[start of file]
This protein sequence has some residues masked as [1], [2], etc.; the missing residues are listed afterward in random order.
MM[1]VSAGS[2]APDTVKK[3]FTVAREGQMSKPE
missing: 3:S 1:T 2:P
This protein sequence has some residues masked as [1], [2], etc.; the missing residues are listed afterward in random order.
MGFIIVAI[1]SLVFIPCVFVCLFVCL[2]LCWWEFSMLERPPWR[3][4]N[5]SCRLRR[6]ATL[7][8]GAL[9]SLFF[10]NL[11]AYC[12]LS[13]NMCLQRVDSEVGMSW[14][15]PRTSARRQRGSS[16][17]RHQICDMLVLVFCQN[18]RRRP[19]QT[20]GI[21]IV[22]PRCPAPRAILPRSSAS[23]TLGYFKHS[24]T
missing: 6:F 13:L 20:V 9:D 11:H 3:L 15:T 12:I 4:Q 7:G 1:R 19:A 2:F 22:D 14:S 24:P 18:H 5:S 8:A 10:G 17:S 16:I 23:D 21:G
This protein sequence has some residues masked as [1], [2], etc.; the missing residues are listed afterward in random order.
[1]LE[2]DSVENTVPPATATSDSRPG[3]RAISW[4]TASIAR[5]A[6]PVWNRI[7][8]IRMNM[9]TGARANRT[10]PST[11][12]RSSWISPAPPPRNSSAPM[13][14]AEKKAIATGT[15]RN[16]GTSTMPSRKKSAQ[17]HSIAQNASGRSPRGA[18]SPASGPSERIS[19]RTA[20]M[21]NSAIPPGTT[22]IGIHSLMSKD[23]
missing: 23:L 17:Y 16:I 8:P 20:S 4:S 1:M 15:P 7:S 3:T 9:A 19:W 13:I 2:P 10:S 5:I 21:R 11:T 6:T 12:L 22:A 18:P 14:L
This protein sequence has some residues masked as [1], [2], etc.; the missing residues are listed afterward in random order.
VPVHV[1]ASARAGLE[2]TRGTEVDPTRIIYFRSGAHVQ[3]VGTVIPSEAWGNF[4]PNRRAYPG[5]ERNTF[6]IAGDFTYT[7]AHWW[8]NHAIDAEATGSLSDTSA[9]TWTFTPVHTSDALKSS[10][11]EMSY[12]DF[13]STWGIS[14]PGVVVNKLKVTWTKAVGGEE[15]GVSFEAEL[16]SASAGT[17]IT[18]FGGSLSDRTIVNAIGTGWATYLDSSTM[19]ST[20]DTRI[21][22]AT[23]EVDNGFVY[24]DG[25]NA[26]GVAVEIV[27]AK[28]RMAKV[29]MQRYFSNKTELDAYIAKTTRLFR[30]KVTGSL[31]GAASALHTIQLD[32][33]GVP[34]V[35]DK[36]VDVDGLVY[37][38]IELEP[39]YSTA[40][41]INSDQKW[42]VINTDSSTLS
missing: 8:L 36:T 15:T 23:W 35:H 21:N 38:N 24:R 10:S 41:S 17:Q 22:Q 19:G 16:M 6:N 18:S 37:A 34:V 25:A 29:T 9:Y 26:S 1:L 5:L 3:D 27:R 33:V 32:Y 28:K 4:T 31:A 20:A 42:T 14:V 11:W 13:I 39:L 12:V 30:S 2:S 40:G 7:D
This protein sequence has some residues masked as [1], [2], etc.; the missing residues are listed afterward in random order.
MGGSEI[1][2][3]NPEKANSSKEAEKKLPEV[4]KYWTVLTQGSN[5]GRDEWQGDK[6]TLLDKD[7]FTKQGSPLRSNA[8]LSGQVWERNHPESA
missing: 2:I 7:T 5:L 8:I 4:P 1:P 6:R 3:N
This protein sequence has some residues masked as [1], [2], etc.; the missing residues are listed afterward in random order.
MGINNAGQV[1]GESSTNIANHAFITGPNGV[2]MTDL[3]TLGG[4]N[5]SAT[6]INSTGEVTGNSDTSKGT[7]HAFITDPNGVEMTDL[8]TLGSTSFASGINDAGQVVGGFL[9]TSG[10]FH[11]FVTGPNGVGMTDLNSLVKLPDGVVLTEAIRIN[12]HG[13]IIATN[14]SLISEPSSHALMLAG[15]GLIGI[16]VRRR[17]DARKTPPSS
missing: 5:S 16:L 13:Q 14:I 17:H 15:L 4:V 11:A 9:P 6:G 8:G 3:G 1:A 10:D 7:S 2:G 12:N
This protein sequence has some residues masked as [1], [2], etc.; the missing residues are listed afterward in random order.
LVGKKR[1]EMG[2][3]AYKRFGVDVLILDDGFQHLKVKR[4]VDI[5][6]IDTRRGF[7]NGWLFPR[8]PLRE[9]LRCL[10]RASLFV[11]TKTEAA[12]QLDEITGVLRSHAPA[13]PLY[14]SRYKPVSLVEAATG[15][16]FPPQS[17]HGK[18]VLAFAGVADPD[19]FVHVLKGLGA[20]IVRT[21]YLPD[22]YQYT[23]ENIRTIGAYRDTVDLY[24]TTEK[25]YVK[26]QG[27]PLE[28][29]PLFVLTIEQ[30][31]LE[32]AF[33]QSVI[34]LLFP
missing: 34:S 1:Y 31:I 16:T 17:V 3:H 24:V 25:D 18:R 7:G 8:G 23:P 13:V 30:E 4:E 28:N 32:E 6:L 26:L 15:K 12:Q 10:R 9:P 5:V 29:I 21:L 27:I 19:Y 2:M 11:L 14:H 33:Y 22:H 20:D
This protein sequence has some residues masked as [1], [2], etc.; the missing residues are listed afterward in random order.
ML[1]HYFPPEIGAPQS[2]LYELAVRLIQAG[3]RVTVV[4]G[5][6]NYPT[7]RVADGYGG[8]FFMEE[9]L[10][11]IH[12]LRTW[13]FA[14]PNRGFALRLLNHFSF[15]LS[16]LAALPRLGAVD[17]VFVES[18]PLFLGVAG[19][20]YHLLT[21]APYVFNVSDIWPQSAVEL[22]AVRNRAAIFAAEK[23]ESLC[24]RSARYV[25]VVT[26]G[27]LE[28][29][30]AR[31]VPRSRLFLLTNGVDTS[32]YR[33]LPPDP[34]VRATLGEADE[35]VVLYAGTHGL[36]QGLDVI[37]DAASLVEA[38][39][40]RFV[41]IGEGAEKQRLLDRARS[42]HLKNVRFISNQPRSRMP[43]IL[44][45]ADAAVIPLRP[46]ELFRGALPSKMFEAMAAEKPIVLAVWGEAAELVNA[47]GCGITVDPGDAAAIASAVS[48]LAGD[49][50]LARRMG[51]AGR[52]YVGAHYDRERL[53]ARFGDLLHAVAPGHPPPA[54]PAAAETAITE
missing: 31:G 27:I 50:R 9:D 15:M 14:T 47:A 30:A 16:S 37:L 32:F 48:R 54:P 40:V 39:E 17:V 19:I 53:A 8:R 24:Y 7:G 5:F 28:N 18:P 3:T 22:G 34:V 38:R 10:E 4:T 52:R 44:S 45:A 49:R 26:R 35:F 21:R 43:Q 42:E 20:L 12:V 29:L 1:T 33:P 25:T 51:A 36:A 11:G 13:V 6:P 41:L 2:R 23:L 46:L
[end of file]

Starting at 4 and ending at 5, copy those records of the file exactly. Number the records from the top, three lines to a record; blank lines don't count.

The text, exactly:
This protein sequence has some residues masked as [1], [2], etc.; the missing residues are listed afterward in random order.
VPVHV[1]ASARAGLE[2]TRGTEVDPTRIIYFRSGAHVQ[3]VGTVIPSEAWGNF[4]PNRRAYPG[5]ERNTF[6]IAGDFTYT[7]AHWW[8]NHAIDAEATGSLSDTSA[9]TWTFTPVHTSDALKSS[10][11]EMSY[12]DF[13]STWGIS[14]PGVVVNKLKVTWTKAVGGEE[15]GVSFEAEL[16]SASAGT[17]IT[18]FGGSLSDRTIVNAIGTGWATYLDSSTM[19]ST[20]DTRI[21][22]AT[23]EVDNGFVY[24]DG[25]NA[26]GVAVEIV[27]AK[28]RMAKV[29]MQRYFSNKTELDAYIAKTTRLFR[30]KVTGSL[31]GAASALHTIQLD[32][33]GVP[34]V[35]DK[36]VDVDGLVY[37][38]IELEP[39]YSTA[40][41]INSDQKW[42]VINTDSSTLS
missing: 8:L 36:T 15:T 23:W 35:H 21:N 38:N 24:R 10:S 41:S 17:Q 22:Q 19:G 16:M 6:N 18:S 37:A 34:V 25:A 29:T 9:Y 26:S 1:L 5:L 3:D 27:R 33:V 32:Y 28:K 4:T 31:A 20:A 42:T 14:V 11:W 13:I 39:L 12:V 30:S 2:S 40:G 7:D
This protein sequence has some residues masked as [1], [2], etc.; the missing residues are listed afterward in random order.
MGGSEI[1][2][3]NPEKANSSKEAEKKLPEV[4]KYWTVLTQGSN[5]GRDEWQGDK[6]TLLDKD[7]FTKQGSPLRSNA[8]LSGQVWERNHPESA
missing: 2:I 7:T 5:L 8:I 4:P 1:P 6:R 3:N